Thursday, February 17, 2005
Courtesy of Zemblan patriot J.T.H.: Have we already run this item earlier today? No, no, of course not; that was Honduras . . . .
An Iraqi whose corpse was photographed with grinning U.S. soldiers at Abu Ghraib died under CIA interrogation while suspended by his wrists, which had been handcuffed behind his back, according to investigative reports reviewed by The Associated Press . . . .
The prisoner died in a position known as “Palestinian hanging,” the documents reviewed by The AP show. It is unclear whether that position — which human rights groups condemn as torture — was approved by the Bush administration for use in CIA interrogations . . . .
Al-Jamadi died in a prison shower room during about a half-hour of questioning, before interrogators could extract any information, according to the documents, which consist of statements from Army prison guards to investigators with the military and the CIA’s Inspector General’s office.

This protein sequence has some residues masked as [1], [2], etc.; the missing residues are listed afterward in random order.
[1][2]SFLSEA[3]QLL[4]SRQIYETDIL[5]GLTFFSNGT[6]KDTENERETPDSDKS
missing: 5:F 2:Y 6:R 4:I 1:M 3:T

One Army guard, Sgt. Jeffery Frost, said the prisoner’s arms were stretched behind him in a way he had never before seen. Frost told investigators he was surprised al-Jamadi’s arms “didn’t pop out of their sockets,” according to a summary of his interview.
Frost and other guards had been summoned to reposition al-Jamadi, who an interrogator said was not cooperating. As the guards released the shackles and lowered al-Jamadi, blood gushed from his mouth “as if a faucet had been turned on,” according to the interview summary.
The military pathologist who ruled the case a homicide found several broken ribs and concluded al-Jamadi died from pressure to the chest and difficulty breathing . . . .
Dr. Vincent Iacopino, director of research for Physicians for Human Rights, called the hyper-extension of the arms behind the back “clear and simple torture.” The European Court of Human Rights found Turkey guilty of torture in 1996 in a case of Palestinian hanging — a technique Iacopino said is used worldwide but named for its alleged use by Israel in the Palestinian territories.
The Washington Post reported last year that after the Abu Ghraib scandal broke, the CIA suspended the use of its “enhanced interrogation techniques,” including stress positions, because of fears that the agency could be accused of unsanctioned and illegal activity. The newspaper said the White House had approved the tactics.